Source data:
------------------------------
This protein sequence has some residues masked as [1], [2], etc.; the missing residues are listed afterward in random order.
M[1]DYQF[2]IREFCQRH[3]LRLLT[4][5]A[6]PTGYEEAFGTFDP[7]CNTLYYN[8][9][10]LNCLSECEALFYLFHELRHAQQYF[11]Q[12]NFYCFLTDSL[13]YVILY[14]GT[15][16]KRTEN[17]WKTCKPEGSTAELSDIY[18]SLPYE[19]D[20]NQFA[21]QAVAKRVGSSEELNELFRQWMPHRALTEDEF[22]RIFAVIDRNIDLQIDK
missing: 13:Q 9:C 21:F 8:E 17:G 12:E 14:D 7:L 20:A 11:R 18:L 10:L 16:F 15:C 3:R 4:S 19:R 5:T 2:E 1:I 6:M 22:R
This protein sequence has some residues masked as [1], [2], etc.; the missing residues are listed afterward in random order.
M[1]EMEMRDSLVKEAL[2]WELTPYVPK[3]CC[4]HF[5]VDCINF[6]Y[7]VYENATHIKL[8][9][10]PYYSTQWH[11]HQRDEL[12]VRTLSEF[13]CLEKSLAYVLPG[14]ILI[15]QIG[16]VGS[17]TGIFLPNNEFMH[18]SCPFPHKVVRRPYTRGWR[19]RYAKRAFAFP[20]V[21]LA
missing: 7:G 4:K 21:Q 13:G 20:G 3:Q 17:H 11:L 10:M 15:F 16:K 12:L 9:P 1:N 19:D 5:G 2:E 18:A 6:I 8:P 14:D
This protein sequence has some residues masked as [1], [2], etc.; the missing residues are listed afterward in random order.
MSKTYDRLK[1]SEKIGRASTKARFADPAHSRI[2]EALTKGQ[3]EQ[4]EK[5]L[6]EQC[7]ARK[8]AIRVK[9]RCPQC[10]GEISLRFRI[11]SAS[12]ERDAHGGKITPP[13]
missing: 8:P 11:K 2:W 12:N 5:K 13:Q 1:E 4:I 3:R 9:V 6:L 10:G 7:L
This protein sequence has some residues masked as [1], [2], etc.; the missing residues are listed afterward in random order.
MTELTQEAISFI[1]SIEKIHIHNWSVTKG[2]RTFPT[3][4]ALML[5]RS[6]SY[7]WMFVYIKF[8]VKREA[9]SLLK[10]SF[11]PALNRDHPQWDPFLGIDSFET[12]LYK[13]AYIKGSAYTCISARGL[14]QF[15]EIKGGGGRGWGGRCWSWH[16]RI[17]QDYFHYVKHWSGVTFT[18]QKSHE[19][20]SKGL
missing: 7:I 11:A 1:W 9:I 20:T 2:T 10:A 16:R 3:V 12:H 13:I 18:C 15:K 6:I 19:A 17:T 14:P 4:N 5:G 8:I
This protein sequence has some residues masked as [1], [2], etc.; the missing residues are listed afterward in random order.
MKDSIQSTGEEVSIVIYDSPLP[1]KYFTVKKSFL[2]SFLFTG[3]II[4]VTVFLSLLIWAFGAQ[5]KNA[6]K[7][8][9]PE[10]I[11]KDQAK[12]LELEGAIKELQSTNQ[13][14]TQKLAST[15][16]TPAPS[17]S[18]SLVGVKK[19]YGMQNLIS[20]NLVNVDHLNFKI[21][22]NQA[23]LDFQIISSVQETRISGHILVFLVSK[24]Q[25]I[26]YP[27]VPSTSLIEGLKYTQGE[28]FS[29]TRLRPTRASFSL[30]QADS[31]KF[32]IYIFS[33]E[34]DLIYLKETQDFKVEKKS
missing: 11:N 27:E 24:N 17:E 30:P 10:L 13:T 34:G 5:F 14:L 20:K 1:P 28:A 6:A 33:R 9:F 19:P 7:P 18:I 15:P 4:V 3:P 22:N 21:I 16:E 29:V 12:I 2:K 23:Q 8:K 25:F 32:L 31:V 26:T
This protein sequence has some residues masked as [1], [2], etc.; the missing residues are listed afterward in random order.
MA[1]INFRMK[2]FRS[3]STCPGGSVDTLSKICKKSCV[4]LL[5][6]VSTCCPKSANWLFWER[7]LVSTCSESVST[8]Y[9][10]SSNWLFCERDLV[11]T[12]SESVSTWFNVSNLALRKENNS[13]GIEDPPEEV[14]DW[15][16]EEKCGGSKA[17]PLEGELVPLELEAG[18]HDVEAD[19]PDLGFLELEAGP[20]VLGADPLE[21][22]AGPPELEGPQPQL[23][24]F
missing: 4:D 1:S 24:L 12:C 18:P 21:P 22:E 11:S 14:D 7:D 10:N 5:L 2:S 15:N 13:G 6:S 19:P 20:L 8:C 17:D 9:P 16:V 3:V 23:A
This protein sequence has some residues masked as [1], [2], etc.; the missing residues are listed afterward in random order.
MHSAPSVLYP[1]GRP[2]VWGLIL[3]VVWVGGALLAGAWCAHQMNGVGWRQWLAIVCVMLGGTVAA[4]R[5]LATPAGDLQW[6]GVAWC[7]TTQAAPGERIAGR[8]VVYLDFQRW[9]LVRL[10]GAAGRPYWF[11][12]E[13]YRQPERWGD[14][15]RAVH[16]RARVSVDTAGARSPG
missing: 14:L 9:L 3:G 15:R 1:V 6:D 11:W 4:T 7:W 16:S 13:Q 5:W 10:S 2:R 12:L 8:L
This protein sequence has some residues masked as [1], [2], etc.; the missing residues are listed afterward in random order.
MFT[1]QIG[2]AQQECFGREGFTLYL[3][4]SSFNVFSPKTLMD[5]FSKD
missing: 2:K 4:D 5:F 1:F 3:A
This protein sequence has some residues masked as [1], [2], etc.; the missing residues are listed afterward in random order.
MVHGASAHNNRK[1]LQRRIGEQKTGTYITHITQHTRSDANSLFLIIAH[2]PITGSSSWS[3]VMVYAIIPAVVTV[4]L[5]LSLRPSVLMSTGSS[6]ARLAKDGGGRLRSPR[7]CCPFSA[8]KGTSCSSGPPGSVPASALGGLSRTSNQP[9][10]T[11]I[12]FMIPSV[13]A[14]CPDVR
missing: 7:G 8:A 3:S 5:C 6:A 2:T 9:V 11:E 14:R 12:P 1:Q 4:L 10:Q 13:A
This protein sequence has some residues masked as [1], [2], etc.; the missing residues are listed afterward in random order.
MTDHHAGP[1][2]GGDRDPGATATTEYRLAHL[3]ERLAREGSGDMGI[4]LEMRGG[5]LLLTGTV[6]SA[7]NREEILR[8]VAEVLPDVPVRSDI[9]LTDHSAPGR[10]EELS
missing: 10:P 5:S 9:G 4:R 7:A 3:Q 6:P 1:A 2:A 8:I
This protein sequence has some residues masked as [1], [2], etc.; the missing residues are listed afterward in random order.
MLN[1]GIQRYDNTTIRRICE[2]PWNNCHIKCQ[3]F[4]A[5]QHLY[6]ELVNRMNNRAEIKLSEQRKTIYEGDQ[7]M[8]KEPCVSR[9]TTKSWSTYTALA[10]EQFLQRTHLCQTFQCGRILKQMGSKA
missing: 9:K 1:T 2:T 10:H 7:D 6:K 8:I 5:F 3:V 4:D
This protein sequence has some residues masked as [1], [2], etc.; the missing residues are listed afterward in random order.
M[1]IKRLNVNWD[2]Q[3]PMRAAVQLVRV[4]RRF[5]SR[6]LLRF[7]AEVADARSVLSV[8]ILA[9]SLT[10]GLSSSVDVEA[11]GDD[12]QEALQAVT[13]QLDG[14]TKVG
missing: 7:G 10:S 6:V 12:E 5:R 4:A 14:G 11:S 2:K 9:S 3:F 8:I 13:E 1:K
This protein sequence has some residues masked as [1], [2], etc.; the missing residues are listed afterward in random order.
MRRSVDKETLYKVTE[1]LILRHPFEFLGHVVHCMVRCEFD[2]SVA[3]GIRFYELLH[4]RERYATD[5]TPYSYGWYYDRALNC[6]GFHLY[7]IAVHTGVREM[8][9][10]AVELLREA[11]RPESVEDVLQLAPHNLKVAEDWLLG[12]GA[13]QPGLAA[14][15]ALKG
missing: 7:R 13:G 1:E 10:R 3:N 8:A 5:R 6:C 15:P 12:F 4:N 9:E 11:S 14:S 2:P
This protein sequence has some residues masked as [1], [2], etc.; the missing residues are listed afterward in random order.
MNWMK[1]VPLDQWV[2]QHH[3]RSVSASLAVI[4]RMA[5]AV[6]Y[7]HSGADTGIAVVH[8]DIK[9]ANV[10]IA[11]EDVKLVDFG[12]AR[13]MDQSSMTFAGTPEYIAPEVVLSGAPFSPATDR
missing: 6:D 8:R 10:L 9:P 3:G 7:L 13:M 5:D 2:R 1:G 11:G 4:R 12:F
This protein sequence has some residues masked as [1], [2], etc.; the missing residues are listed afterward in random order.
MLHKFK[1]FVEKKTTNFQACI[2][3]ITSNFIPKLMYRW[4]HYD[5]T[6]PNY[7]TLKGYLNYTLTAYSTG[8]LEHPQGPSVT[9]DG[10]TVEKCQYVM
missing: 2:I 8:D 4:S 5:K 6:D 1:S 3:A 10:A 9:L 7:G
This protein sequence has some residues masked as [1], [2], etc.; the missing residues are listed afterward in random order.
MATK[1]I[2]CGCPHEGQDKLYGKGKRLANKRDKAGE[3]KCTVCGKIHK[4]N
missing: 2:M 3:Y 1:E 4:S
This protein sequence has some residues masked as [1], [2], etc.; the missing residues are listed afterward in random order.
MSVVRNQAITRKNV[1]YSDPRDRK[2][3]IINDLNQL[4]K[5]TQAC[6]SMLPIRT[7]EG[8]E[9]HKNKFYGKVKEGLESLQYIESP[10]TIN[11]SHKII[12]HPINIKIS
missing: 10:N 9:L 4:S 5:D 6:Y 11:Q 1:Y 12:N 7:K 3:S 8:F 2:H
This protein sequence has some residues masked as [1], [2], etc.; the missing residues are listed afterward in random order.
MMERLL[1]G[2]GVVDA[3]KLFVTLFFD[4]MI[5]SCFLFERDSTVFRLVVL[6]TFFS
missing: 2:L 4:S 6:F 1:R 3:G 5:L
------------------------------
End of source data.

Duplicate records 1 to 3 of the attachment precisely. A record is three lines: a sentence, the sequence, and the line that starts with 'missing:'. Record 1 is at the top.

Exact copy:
This protein sequence has some residues masked as [1], [2], etc.; the missing residues are listed afterward in random order.
M[1]DYQF[2]IREFCQRH[3]LRLLT[4][5]A[6]PTGYEEAFGTFDP[7]CNTLYYN[8][9][10]LNCLSECEALFYLFHELRHAQQYF[11]Q[12]NFYCFLTDSL[13]YVILY[14]GT[15][16]KRTEN[17]WKTCKPEGSTAELSDIY[18]SLPYE[19]D[20]NQFA[21]QAVAKRVGSSEELNELFRQWMPHRALTEDEF[22]RIFAVIDRNIDLQIDK
missing: 13:Q 9:C 21:F 8:E 17:G 12:E 14:D 7:L 20:A 11:R 18:L 10:L 16:F 15:C 3:R 4:S 19:R 5:T 2:E 1:I 6:M 22:R
This protein sequence has some residues masked as [1], [2], etc.; the missing residues are listed afterward in random order.
M[1]EMEMRDSLVKEAL[2]WELTPYVPK[3]CC[4]HF[5]VDCINF[6]Y[7]VYENATHIKL[8][9][10]PYYSTQWH[11]HQRDEL[12]VRTLSEF[13]CLEKSLAYVLPG[14]ILI[15]QIG[16]VGS[17]TGIFLPNNEFMH[18]SCPFPHKVVRRPYTRGWR[19]RYAKRAFAFP[20]V[21]LA
missing: 7:G 4:K 21:Q 13:G 20:G 3:Q 17:H 11:L 10:M 15:F 16:K 12:L 9:P 1:N 19:D 5:G 2:E 18:A 6:I 8:P 14:D
This protein sequence has some residues masked as [1], [2], etc.; the missing residues are listed afterward in random order.
MSKTYDRLK[1]SEKIGRASTKARFADPAHSRI[2]EALTKGQ[3]EQ[4]EK[5]L[6]EQC[7]ARK[8]AIRVK[9]RCPQC[10]GEISLRFRI[11]SAS[12]ERDAHGGKITPP[13]
missing: 8:P 11:K 2:W 12:N 5:K 13:Q 1:E 4:I 3:R 9:V 6:L 10:G 7:L